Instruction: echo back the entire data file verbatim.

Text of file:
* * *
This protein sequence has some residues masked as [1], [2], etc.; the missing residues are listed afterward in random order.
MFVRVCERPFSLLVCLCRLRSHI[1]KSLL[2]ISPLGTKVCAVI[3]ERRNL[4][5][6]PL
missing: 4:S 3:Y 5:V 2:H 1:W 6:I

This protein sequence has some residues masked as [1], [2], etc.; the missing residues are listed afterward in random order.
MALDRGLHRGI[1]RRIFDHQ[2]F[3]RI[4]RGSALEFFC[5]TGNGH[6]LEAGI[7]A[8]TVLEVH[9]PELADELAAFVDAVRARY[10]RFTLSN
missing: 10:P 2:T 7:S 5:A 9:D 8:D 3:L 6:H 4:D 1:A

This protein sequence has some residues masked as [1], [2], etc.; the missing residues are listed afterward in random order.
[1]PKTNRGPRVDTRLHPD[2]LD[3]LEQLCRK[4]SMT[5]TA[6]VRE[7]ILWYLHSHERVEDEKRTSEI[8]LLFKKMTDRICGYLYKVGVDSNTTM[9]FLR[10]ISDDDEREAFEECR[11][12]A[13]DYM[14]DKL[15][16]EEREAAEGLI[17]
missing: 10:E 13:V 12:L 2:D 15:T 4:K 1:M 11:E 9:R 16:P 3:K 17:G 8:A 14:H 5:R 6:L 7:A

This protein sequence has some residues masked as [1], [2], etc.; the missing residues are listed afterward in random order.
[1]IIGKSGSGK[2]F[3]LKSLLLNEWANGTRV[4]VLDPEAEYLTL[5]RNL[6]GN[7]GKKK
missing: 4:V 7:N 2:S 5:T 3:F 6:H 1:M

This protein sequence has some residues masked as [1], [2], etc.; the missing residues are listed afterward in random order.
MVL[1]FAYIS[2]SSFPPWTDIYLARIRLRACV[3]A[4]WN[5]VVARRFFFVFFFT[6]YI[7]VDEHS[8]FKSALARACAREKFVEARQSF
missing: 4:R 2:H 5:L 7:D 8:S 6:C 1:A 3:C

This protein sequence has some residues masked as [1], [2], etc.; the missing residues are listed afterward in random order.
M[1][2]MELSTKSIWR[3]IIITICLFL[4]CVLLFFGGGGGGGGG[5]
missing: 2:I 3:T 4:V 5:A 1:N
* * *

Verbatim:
This protein sequence has some residues masked as [1], [2], etc.; the missing residues are listed afterward in random order.
MFVRVCERPFSLLVCLCRLRSHI[1]KSLL[2]ISPLGTKVCAVI[3]ERRNL[4][5][6]PL
missing: 4:S 3:Y 5:V 2:H 1:W 6:I

This protein sequence has some residues masked as [1], [2], etc.; the missing residues are listed afterward in random order.
MALDRGLHRGI[1]RRIFDHQ[2]F[3]RI[4]RGSALEFFC[5]TGNGH[6]LEAGI[7]A[8]TVLEVH[9]PELADELAAFVDAVRARY[10]RFTLSN
missing: 10:P 2:T 7:S 5:A 9:D 8:D 3:L 6:H 4:D 1:A

This protein sequence has some residues masked as [1], [2], etc.; the missing residues are listed afterward in random order.
[1]PKTNRGPRVDTRLHPD[2]LD[3]LEQLCRK[4]SMT[5]TA[6]VRE[7]ILWYLHSHERVEDEKRTSEI[8]LLFKKMTDRICGYLYKVGVDSNTTM[9]FLR[10]ISDDDEREAFEECR[11][12]A[13]DYM[14]DKL[15][16]EEREAAEGLI[17]
missing: 10:E 13:V 12:L 2:D 15:T 4:K 1:M 11:E 9:R 16:P 3:K 17:G 8:A 14:H 5:R 6:L 7:A

This protein sequence has some residues masked as [1], [2], etc.; the missing residues are listed afterward in random order.
[1]IIGKSGSGK[2]F[3]LKSLLLNEWANGTRV[4]VLDPEAEYLTL[5]RNL[6]GN[7]GKKK
missing: 4:V 7:N 2:S 5:T 3:F 6:H 1:M

This protein sequence has some residues masked as [1], [2], etc.; the missing residues are listed afterward in random order.
MVL[1]FAYIS[2]SSFPPWTDIYLARIRLRACV[3]A[4]WN[5]VVARRFFFVFFFT[6]YI[7]VDEHS[8]FKSALARACAREKFVEARQSF
missing: 4:R 2:H 5:L 7:D 8:S 6:C 1:A 3:C

This protein sequence has some residues masked as [1], [2], etc.; the missing residues are listed afterward in random order.
M[1][2]MELSTKSIWR[3]IIITICLFL[4]CVLLFFGGGGGGGGG[5]
missing: 2:I 3:T 4:V 5:A 1:N